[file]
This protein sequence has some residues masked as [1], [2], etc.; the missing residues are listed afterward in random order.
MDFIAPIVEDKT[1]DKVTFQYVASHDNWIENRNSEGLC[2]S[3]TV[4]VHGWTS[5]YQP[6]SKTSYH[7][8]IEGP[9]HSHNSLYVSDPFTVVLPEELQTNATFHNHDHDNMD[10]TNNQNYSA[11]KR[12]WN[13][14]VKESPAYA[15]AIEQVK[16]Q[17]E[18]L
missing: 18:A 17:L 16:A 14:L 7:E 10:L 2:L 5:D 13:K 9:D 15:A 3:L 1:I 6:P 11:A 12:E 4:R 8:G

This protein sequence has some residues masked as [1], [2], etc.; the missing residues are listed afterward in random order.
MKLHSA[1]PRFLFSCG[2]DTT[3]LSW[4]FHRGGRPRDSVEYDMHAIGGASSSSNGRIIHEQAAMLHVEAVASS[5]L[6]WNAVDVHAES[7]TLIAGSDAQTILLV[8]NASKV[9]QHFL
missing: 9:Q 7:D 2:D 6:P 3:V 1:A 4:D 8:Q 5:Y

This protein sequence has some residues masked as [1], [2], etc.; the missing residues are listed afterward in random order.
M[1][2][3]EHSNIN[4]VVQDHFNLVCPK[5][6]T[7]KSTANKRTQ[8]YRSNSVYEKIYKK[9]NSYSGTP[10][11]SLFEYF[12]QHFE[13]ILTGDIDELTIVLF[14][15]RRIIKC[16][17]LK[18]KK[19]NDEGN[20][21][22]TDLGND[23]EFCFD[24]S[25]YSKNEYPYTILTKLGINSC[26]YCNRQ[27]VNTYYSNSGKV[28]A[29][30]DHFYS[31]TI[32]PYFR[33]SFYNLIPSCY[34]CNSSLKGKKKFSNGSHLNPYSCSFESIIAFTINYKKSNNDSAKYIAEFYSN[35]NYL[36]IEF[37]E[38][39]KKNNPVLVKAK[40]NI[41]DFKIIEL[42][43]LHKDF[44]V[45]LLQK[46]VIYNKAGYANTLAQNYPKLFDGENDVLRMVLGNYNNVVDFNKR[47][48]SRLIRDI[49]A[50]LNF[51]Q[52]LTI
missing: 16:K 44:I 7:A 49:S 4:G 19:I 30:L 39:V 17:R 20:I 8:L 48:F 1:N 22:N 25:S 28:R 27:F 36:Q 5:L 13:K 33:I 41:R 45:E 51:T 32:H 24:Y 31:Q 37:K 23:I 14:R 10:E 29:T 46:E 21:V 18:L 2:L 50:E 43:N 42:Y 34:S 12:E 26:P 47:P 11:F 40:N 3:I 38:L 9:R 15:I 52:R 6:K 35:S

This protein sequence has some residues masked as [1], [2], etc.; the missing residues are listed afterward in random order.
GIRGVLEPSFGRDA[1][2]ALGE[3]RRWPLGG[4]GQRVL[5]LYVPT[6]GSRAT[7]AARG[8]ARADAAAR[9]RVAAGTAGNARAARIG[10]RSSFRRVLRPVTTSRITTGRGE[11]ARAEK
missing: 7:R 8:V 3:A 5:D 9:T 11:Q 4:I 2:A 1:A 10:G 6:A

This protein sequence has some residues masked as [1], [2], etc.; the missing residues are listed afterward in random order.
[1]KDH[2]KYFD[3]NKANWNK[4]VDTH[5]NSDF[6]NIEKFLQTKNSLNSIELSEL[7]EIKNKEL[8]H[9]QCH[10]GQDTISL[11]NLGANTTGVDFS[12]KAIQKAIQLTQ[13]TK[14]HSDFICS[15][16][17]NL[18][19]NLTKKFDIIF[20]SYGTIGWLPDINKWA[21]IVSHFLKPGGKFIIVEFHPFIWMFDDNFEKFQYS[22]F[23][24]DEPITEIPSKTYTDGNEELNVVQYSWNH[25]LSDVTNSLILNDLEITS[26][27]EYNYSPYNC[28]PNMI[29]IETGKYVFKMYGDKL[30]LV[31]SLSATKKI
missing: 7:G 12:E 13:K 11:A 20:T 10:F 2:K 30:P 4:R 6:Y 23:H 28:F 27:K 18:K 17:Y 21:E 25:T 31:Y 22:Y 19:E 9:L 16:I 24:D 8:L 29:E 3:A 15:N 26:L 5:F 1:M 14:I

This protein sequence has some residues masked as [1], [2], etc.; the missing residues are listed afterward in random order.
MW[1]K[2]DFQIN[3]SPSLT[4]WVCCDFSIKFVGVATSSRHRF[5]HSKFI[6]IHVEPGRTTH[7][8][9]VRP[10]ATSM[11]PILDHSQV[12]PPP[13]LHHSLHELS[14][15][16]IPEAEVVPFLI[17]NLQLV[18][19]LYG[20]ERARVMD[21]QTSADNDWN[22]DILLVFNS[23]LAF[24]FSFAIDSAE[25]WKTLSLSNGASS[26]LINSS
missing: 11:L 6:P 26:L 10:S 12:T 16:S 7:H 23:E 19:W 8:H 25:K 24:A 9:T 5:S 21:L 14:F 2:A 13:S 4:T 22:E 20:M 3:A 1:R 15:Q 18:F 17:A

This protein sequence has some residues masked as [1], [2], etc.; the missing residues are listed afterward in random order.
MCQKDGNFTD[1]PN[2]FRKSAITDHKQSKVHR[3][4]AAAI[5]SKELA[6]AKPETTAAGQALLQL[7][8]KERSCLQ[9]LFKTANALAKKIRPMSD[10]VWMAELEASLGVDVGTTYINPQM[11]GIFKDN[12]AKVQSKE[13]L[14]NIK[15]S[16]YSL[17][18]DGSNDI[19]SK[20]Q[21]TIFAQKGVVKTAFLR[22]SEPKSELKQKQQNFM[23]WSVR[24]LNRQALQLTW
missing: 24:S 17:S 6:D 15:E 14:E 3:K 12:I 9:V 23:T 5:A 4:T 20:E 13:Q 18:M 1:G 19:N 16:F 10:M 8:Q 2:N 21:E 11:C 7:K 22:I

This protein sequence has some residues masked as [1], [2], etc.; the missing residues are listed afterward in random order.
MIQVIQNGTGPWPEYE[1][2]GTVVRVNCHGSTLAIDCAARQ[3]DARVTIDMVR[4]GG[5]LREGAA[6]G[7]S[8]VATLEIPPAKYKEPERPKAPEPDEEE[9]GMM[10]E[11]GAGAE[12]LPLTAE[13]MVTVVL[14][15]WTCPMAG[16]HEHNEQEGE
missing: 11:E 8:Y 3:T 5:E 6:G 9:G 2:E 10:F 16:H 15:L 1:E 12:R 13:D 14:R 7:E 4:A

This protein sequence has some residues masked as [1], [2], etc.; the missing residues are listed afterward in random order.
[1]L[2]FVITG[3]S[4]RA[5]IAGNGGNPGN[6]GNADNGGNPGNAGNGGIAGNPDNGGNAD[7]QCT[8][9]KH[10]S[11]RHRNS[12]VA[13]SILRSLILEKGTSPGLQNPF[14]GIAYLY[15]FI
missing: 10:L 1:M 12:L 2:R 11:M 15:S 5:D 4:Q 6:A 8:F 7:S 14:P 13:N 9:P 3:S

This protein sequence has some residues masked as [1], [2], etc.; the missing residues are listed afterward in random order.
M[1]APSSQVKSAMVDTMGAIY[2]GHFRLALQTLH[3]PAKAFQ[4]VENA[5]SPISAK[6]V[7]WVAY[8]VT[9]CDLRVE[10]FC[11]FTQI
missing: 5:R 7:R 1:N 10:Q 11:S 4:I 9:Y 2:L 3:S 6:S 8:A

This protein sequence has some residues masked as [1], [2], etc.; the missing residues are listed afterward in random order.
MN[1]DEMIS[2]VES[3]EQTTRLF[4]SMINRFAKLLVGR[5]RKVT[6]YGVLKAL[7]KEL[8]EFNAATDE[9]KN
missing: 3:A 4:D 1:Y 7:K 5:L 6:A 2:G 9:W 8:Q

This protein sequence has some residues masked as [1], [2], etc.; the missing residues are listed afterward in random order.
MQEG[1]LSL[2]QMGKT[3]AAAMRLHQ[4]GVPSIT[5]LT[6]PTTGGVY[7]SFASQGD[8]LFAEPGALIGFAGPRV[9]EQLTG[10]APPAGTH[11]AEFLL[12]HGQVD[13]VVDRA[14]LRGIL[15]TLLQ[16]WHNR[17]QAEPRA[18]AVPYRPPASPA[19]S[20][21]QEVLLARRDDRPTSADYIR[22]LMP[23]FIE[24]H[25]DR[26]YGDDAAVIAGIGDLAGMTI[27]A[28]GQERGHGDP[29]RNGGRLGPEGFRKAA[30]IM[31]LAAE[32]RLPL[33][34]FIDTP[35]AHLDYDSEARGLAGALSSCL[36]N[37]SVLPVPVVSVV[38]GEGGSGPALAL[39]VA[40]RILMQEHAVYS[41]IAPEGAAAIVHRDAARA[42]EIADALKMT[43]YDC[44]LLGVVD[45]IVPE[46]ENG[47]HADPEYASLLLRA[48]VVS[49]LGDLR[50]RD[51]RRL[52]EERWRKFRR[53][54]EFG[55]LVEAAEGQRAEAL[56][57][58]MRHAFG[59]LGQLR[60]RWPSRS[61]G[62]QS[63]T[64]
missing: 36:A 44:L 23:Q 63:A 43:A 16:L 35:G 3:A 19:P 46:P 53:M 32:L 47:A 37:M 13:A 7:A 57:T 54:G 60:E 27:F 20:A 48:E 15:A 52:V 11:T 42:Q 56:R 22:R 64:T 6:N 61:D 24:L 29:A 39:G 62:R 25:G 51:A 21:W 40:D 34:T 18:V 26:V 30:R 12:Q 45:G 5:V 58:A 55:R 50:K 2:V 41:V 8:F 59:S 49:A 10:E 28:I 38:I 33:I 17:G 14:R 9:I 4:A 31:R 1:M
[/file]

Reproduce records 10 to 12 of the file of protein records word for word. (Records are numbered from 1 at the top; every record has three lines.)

This protein sequence has some residues masked as [1], [2], etc.; the missing residues are listed afterward in random order.
M[1]APSSQVKSAMVDTMGAIY[2]GHFRLALQTLH[3]PAKAFQ[4]VENA[5]SPISAK[6]V[7]WVAY[8]VT[9]CDLRVE[10]FC[11]FTQI
missing: 5:R 7:R 1:N 10:Q 11:S 4:I 9:Y 2:L 3:S 6:S 8:A

This protein sequence has some residues masked as [1], [2], etc.; the missing residues are listed afterward in random order.
MN[1]DEMIS[2]VES[3]EQTTRLF[4]SMINRFAKLLVGR[5]RKVT[6]YGVLKAL[7]KEL[8]EFNAATDE[9]KN
missing: 3:A 4:D 1:Y 7:K 5:L 6:A 2:G 9:W 8:Q

This protein sequence has some residues masked as [1], [2], etc.; the missing residues are listed afterward in random order.
MQEG[1]LSL[2]QMGKT[3]AAAMRLHQ[4]GVPSIT[5]LT[6]PTTGGVY[7]SFASQGD[8]LFAEPGALIGFAGPRV[9]EQLTG[10]APPAGTH[11]AEFLL[12]HGQVD[13]VVDRA[14]LRGIL[15]TLLQ[16]WHNR[17]QAEPRA[18]AVPYRPPASPA[19]S[20][21]QEVLLARRDDRPTSADYIR[22]LMP[23]FIE[24]H[25]DR[26]YGDDAAVIAGIGDLAGMTI[27]A[28]GQERGHGDP[29]RNGGRLGPEGFRKAA[30]IM[31]LAAE[32]RLPL[33][34]FIDTP[35]AHLDYDSEARGLAGALSSCL[36]N[37]SVLPVPVVSVV[38]GEGGSGPALAL[39]VA[40]RILMQEHAVYS[41]IAPEGAAAIVHRDAARA[42]EIADALKMT[43]YDC[44]LLGVVD[45]IVPE[46]ENG[47]HADPEYASLLLRA[48]VVS[49]LGDLR[50]RD[51]RRL[52]EERWRKFRR[53][54]EFG[55]LVEAAEGQRAEAL[56][57][58]MRHAFG[59]LGQLR[60]RWPSRS[61]G[62]QS[63]T[64]
missing: 36:A 44:L 23:Q 63:A 43:A 16:L 35:G 3:A 19:P 46:P 53:M 32:L 47:A 37:M 13:A 7:A 57:T 54:G 60:E 27:F 20:A 48:E 15:A 52:V 11:T 42:Q 56:R 22:R 64:T 6:N 61:D 24:L 29:A 39:G 62:R 25:G 51:A 21:W 40:D 34:T 18:V 26:V 30:R 12:Q 45:G 5:V 58:A 55:R 50:K 2:V 41:V 8:F 59:S 49:A 10:E 28:I 38:I 33:I 17:G 14:R 9:I 4:A 31:R 1:M